JM: I did. I knew Showalter somewhat, he’d always been very nice to me, from around places like Rififi and his and Eugene’s show. I submitted a packet to them of ideas for various show topics and three examples of field pieces Mike Black could do. Like four ideas with three examples each.
RM: So they were pitches, not full sketches?
JM: Yeah, but fairly fleshed out ideas for field pieces, with jokes in them, since the whole thing was scripted. So I got hired off that.
RM: And your other jobs?
JM: Demetri knew me from standup, and doing shows together, and he gave me the job. For SNL, I auditioned for the show in August of 08. They had seen me on Conan or something, and they hired me off that audition so I did not write a packet for them.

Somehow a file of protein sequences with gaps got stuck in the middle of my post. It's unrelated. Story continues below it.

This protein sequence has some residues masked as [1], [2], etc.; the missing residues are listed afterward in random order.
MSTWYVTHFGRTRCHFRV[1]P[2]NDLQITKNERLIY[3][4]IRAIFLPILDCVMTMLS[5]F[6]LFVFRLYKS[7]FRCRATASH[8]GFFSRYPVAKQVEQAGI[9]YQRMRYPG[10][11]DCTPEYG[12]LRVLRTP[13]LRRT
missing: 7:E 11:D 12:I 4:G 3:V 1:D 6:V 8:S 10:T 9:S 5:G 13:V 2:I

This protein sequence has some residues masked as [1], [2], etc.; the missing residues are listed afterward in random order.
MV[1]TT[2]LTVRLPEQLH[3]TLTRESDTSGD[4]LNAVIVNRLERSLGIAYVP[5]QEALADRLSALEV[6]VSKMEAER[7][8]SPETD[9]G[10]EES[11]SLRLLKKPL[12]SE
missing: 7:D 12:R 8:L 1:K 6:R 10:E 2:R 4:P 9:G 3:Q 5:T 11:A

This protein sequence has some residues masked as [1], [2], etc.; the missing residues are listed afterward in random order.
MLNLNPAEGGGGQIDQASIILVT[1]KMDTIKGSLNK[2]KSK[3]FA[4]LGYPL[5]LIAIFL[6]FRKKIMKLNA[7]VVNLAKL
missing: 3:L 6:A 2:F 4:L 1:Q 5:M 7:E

RM: Interesting. So you were hired off the strength of your writing in the audition.
JM: Yeah. And I knew Seth Meyers a little bit from doing Asssscat. [UCB’s Sunday night show in New York].
RM: Can you walk us through a typical week at SNL from the writer’s perspective?
JM: Sure, I will gloss over Monday and Tuesday because I feel like that’s fairly well documented. Monday and Tuesday, everything leading up to the Wednesday table read, is writing for that table read which is normally about four o’clock on Wednesday, where the host, Lorne, cast, and writers, assembled crew are all together for the reading of these things. I think everyone knows there is a big all-nighter Tuesday. The bulk of the writing is done Tuesday night leading into Wednesday morning. I write Monday nights along with two writers, named Simon Rich and Marika Sawyer. We write a lot together. We normally write Monday nights and Tuesday nights. I think it’s good to get a head start on it. That all leads up to Wednesday.